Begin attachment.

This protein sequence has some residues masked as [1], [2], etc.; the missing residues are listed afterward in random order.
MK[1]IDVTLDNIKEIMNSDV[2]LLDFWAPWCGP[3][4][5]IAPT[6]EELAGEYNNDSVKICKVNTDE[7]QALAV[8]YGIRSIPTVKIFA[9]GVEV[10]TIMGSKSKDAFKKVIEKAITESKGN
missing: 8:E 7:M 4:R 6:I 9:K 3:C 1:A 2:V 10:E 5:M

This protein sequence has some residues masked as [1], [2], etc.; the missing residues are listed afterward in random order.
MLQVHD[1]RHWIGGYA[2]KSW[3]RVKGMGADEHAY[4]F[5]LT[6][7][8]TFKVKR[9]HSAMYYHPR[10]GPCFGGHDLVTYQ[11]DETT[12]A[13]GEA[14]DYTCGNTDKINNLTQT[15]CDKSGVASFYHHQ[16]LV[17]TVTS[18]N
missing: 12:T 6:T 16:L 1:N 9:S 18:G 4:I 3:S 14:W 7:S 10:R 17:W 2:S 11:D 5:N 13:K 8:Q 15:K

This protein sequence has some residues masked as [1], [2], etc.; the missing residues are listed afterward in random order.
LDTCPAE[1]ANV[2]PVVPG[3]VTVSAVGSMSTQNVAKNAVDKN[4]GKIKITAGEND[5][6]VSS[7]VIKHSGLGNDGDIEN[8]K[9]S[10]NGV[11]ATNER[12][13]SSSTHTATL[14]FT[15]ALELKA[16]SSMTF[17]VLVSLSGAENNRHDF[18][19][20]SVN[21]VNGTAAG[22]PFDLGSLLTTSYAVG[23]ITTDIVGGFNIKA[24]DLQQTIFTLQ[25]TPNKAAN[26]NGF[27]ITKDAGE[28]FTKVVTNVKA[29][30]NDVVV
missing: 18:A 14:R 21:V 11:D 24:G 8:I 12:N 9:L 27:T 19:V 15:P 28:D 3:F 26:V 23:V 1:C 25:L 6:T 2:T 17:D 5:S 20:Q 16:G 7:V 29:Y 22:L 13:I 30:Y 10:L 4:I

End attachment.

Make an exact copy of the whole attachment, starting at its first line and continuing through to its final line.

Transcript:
This protein sequence has some residues masked as [1], [2], etc.; the missing residues are listed afterward in random order.
MK[1]IDVTLDNIKEIMNSDV[2]LLDFWAPWCGP[3][4][5]IAPT[6]EELAGEYNNDSVKICKVNTDE[7]QALAV[8]YGIRSIPTVKIFA[9]GVEV[10]TIMGSKSKDAFKKVIEKAITESKGN
missing: 8:E 7:M 4:R 6:I 9:K 3:C 1:A 2:V 10:E 5:M

This protein sequence has some residues masked as [1], [2], etc.; the missing residues are listed afterward in random order.
MLQVHD[1]RHWIGGYA[2]KSW[3]RVKGMGADEHAY[4]F[5]LT[6][7][8]TFKVKR[9]HSAMYYHPR[10]GPCFGGHDLVTYQ[11]DETT[12]A[13]GEA[14]DYTCGNTDKINNLTQT[15]CDKSGVASFYHHQ[16]LV[17]TVTS[18]N
missing: 12:T 6:T 16:L 1:N 9:S 18:G 4:I 3:S 14:W 7:S 10:R 17:W 2:S 11:D 5:N 13:K 8:Q 15:K

This protein sequence has some residues masked as [1], [2], etc.; the missing residues are listed afterward in random order.
LDTCPAE[1]ANV[2]PVVPG[3]VTVSAVGSMSTQNVAKNAVDKN[4]GKIKITAGEND[5][6]VSS[7]VIKHSGLGNDGDIEN[8]K[9]S[10]NGV[11]ATNER[12][13]SSSTHTATL[14]FT[15]ALELKA[16]SSMTF[17]VLVSLSGAENNRHDF[18][19][20]SVN[21]VNGTAAG[22]PFDLGSLLTTSYAVG[23]ITTDIVGGFNIKA[24]DLQQTIFTLQ[25]TPNKAAN[26]NGF[27]ITKDAGE[28]FTKVVTNVKA[29][30]NDVVV
missing: 18:A 14:R 21:V 11:D 24:G 8:I 12:N 9:L 27:T 19:V 15:P 28:D 3:F 26:V 23:V 1:C 25:L 6:T 2:T 17:D 5:S 20:Q 16:G 7:V 29:Y 22:L 13:I 30:Y 10:L 4:I